Upgrading database server software is scary. I worked at an organization that spent just shy of a year upgrading Oracle 9i to Oracle 10g. But that's Oracle, and we don't like Oracle 'round these parts.

Micro$oft $QL $erver (ha, take that, Micro$oft!) i$ al$o a $cary upgrade. Updating it, on the other hand, is pretty simple. I've installed service pack updates, and they've just worked. I don't mean to imply that this is trivial for a large organization, but for a small-to-mid-size organization like the shop that C. D. works at, it shouldn't be a big deal.

See, a client called in because he'd run a report that returned incorrect data. A support guy got a copy of the database and ran the report from an internal server - the data was correct. On another internal server, though, he saw exactly the problem the client reported.

The server that returned the wrong data was running off of a base SQL Server 2000 installation. Base, as in, no service packs applied. The other server was completely up to date.

C. D. did some digging and found that the deployment department explicitly forbade installing service packs on client installations. He immediately called his manager. "Oh, yeah, I know that Support refuses to install the service packs, even though they're supposed to," said his manager. "Even the CEO knows they're supposed to, we've put it on our 'Deployment Tools' CD, but they keep ignoring us. They always say 'it'll take too much time.'"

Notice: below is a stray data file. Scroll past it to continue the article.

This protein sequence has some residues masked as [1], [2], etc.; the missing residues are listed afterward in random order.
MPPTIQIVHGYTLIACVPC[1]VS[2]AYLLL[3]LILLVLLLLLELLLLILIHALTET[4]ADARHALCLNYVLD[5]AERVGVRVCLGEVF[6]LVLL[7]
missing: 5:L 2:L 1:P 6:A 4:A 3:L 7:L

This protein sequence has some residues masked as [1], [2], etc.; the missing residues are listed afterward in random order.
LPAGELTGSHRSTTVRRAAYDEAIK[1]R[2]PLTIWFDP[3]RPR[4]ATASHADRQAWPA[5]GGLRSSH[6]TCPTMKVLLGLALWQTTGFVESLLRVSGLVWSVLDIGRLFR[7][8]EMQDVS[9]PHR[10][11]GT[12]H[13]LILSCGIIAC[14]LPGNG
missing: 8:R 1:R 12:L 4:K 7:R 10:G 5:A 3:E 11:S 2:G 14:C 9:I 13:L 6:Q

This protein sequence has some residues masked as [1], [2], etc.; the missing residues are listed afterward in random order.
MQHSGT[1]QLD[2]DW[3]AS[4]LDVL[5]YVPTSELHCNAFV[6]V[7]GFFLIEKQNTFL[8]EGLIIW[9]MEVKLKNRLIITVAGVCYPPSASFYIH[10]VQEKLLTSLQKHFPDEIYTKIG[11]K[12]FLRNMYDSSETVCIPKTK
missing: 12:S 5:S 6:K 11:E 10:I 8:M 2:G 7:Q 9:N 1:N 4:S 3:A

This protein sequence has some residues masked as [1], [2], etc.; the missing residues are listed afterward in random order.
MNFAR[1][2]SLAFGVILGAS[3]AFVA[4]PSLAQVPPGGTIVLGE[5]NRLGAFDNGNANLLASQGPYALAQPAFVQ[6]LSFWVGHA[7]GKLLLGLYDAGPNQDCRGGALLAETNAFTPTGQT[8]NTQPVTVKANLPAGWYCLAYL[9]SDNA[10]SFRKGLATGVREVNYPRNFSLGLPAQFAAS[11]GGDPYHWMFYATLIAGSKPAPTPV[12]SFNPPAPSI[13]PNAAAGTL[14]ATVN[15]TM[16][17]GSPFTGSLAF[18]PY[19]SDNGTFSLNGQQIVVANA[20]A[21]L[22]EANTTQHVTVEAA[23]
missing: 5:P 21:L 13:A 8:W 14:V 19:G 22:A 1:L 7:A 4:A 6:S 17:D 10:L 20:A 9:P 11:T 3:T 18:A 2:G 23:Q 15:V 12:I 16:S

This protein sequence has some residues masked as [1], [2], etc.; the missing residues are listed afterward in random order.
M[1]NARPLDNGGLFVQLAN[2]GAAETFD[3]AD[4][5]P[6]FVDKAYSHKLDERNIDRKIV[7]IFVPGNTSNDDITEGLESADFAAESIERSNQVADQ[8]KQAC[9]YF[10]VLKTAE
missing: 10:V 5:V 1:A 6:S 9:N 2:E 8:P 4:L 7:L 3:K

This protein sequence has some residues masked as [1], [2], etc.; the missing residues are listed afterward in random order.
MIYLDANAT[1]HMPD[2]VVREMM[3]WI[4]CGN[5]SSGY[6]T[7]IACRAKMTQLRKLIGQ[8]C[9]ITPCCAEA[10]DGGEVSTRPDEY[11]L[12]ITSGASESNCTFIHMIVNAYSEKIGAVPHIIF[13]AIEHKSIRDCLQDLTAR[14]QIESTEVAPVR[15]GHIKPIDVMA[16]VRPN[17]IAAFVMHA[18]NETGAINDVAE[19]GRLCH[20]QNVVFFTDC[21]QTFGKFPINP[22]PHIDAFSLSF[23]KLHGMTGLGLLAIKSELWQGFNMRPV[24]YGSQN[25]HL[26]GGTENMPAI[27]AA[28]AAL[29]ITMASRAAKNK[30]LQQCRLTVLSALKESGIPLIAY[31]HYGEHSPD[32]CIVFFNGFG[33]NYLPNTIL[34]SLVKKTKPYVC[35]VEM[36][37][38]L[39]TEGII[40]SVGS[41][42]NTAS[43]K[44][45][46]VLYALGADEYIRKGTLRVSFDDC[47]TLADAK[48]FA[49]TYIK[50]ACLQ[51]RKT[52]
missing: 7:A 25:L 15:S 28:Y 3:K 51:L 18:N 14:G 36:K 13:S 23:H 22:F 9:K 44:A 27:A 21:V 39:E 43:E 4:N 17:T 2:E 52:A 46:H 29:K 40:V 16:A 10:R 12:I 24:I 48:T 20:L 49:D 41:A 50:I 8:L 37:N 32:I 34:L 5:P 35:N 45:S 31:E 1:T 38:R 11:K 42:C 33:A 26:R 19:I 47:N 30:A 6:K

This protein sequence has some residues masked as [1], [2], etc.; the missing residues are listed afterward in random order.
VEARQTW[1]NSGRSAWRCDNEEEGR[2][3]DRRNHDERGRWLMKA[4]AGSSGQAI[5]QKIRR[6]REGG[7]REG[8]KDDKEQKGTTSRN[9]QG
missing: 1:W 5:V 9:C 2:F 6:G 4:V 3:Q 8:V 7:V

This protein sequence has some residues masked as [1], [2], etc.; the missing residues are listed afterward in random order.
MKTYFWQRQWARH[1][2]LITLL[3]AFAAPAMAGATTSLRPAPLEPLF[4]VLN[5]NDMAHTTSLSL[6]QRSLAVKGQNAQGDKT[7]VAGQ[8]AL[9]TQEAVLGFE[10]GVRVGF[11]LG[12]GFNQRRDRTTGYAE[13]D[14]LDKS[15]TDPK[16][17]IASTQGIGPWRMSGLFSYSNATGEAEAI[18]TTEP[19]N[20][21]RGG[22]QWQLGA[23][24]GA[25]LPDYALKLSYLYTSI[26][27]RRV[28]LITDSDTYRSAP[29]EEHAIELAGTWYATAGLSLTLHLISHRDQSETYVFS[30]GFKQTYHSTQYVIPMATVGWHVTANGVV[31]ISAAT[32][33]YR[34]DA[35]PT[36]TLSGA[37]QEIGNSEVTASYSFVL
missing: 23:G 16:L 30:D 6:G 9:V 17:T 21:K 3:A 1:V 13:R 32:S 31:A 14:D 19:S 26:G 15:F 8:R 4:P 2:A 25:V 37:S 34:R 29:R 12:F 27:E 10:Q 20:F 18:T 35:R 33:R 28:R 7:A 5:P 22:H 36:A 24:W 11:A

A few weeks later, a client was hit by Slammer, and C. D. tried to shine an even brighter spotlight on Deployment for not installing service packs. The next day, he ran into someone from Deployment, who we'll call "Newman."

C.D.: Hello, Newman.
Newman: Mornin'.
C.D.: Have you had a chance to look at the new deployment scripts?
Newman: Yeah, they're great! They'll save us some time.
C.D.: Cool. I should be finishing the last pieces of the script within the next week or so.
Newman: Oh, don't worry, we don't have to automate everything.

Red flag.

C.D.: Uh, well, you guys don't do everything.
Newman: What do you mean?
C.D.: Well, for starters you could install service packs before you claim to do everything.
Newman: We don't install service packs unless there's a problem. Service packs are inherently dangerous; problems might arise!

Yeah, just like problems might arise if you anger the volcano. C. D. reminded Newman of the Slammer problem, let alone all of the other known exploits for an unpatched SQL Server. C. D. was working on an issue in which a client couldn't add new entries in one of the tables. SQL Server had an issue where certain schema changes (for instance, attempting to add an index that already existed) would reset the count on an identity column, thus preventing new inserts because of a primary key conflict.

Things were getting out of control, so C. D. intensified his fight. With the head of development behind him, C. D. wrote up an email making the case for service packs. He cited the recent problems that could've easily been avoided, potential problems that could be avoided, the simplicity of installing service packs, and even included instructions on verifying which service pack was installed so that Deployment's work could easily be checked.

Service Pack installations are now mandatory, and no excuses are tolerated.